[image via Flickr]

Because the hip joint is a ball and socket orientation with large range of motion, it requires good structural support from surrounding tendons and muscles in order to prevent injury. One of the structures at risk for injury in the hip is the labrum which is a layer of cartilage that provides extra stability for the joint. An acute tear of the labrum most often occurs following a dislocated or subluxed hip in comparison to a chronic tear which is usually the result repeated insult due to anatomical deformity or abnormality in the shape of the femoral head or joint articulation.

In the soccer athlete, twisting, rotating, flexing and extending of the hip occurs frequently and therefore could cause degeneration of the labrum. There are specific symptoms of a hip labrum tear that the soccer athlete should be aware of in order to take action and get a proper diagnosis and treatment plan. If detected early and symptoms are minimal, a labrum tear can be treated conservatively through RICE and a guided exercise program under the supervision of a physical therapist or athletic trainer.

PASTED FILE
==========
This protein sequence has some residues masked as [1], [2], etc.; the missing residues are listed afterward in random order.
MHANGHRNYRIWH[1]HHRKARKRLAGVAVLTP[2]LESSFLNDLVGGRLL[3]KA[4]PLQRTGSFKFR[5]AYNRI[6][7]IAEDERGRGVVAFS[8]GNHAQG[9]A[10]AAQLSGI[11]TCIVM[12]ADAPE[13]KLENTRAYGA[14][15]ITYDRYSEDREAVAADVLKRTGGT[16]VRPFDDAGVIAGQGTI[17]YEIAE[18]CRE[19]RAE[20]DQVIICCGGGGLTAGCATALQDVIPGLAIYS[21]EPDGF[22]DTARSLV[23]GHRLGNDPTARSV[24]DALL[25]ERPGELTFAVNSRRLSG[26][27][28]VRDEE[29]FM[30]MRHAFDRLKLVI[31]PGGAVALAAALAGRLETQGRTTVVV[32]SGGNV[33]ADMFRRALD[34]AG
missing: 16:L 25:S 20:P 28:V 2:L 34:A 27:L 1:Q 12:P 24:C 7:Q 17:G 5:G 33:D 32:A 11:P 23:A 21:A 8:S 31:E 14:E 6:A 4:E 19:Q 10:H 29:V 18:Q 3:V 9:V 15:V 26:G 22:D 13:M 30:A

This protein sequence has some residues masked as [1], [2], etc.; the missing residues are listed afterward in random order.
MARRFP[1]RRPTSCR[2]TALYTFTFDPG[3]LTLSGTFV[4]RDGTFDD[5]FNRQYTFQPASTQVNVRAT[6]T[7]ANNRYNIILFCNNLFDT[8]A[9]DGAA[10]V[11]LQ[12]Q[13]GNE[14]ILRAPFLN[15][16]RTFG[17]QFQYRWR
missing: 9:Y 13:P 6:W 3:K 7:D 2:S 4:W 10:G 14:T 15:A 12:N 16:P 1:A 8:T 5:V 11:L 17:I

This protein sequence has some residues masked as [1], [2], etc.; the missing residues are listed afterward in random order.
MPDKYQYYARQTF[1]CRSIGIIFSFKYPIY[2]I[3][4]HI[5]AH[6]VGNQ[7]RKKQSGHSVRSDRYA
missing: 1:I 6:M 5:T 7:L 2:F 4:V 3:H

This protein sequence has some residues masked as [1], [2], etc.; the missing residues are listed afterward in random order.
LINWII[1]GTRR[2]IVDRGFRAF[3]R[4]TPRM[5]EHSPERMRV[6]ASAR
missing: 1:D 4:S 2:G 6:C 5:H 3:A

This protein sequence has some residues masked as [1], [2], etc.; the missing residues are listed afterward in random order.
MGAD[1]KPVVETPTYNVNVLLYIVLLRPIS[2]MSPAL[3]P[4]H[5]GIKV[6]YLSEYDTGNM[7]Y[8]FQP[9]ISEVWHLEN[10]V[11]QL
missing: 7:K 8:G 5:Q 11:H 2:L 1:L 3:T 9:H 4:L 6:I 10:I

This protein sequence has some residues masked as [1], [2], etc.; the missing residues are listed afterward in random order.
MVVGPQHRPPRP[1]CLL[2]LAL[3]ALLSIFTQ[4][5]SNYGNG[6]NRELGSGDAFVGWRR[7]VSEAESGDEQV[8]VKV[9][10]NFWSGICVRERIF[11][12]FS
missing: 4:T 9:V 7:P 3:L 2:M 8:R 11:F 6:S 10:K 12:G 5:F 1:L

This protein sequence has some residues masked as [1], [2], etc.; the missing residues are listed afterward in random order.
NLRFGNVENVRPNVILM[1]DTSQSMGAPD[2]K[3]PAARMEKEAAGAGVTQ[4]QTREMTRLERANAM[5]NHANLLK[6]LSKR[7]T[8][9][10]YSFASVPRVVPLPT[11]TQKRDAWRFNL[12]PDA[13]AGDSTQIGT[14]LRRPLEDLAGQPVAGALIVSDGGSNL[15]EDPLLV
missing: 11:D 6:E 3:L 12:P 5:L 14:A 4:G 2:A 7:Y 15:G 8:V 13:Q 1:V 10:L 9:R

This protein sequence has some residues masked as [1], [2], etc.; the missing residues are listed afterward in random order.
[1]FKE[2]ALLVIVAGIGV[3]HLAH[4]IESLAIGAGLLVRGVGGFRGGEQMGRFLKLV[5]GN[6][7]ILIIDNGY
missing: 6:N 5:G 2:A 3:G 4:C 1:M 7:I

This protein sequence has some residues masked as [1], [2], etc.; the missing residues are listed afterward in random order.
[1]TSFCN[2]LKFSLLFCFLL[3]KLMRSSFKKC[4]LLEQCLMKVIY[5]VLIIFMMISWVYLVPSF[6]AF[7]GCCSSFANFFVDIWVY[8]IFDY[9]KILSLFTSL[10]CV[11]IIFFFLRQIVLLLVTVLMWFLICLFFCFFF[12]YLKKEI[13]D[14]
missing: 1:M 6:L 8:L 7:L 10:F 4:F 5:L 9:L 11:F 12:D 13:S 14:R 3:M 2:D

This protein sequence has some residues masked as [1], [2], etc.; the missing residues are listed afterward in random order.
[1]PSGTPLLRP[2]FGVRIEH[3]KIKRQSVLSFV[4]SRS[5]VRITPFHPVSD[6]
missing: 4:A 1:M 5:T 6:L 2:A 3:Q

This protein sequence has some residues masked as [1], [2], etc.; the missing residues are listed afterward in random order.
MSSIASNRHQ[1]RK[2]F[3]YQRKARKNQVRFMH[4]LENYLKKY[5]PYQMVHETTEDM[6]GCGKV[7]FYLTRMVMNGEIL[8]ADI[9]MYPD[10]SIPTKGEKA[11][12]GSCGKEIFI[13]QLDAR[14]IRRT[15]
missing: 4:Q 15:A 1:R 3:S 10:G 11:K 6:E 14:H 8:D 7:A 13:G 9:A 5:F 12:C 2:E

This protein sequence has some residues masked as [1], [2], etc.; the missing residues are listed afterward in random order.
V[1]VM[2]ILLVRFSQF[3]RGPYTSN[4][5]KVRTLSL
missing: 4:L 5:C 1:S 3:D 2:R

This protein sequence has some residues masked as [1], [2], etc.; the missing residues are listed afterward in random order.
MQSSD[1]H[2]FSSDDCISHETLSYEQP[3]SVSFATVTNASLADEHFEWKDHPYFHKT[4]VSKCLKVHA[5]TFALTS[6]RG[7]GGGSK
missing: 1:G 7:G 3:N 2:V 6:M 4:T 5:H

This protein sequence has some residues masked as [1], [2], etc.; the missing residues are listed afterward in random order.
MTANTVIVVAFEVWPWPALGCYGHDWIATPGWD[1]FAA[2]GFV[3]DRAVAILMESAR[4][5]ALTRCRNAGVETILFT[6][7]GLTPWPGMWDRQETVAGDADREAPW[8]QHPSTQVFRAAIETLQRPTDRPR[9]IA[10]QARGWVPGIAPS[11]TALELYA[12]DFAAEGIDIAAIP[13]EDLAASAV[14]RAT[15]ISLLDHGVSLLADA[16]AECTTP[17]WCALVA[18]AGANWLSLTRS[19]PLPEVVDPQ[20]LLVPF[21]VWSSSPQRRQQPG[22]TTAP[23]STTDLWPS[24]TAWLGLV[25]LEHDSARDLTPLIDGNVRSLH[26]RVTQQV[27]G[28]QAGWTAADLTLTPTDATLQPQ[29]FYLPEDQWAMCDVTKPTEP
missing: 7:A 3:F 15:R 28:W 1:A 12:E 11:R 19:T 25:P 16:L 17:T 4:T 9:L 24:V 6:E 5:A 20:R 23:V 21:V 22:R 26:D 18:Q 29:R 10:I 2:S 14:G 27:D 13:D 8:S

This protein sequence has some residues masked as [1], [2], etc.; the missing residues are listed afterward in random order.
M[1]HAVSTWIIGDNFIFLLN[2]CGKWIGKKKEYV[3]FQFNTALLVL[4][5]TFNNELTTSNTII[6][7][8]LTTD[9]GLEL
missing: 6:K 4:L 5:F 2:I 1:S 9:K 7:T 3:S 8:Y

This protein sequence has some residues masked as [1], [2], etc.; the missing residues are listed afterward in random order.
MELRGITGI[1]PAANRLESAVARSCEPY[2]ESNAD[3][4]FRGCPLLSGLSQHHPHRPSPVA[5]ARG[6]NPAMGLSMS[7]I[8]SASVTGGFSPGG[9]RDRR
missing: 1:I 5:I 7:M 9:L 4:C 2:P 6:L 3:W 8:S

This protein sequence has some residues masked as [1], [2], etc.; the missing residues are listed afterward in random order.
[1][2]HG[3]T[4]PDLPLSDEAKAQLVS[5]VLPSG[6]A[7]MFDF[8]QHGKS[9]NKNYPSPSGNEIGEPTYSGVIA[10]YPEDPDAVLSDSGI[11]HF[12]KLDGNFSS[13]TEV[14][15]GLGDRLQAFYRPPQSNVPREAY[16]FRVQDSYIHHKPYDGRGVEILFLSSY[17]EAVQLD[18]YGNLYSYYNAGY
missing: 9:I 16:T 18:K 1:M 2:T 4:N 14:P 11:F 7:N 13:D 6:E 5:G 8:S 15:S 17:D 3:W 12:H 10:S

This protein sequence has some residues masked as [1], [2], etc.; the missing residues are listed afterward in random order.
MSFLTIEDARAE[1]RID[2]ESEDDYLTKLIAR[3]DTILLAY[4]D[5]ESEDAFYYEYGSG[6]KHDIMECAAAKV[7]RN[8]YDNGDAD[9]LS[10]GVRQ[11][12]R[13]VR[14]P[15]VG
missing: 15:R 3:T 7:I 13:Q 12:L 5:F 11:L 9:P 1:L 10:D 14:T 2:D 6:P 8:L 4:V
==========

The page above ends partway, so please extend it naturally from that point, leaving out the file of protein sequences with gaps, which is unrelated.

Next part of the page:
However, if symptoms persist regardless of conservative approach surgical intervention may be required. In order to avoid labral tears and/or the lengthy recovery following surgical intervention, the soccer athlete should include a good strengthening and flexibility program into their training.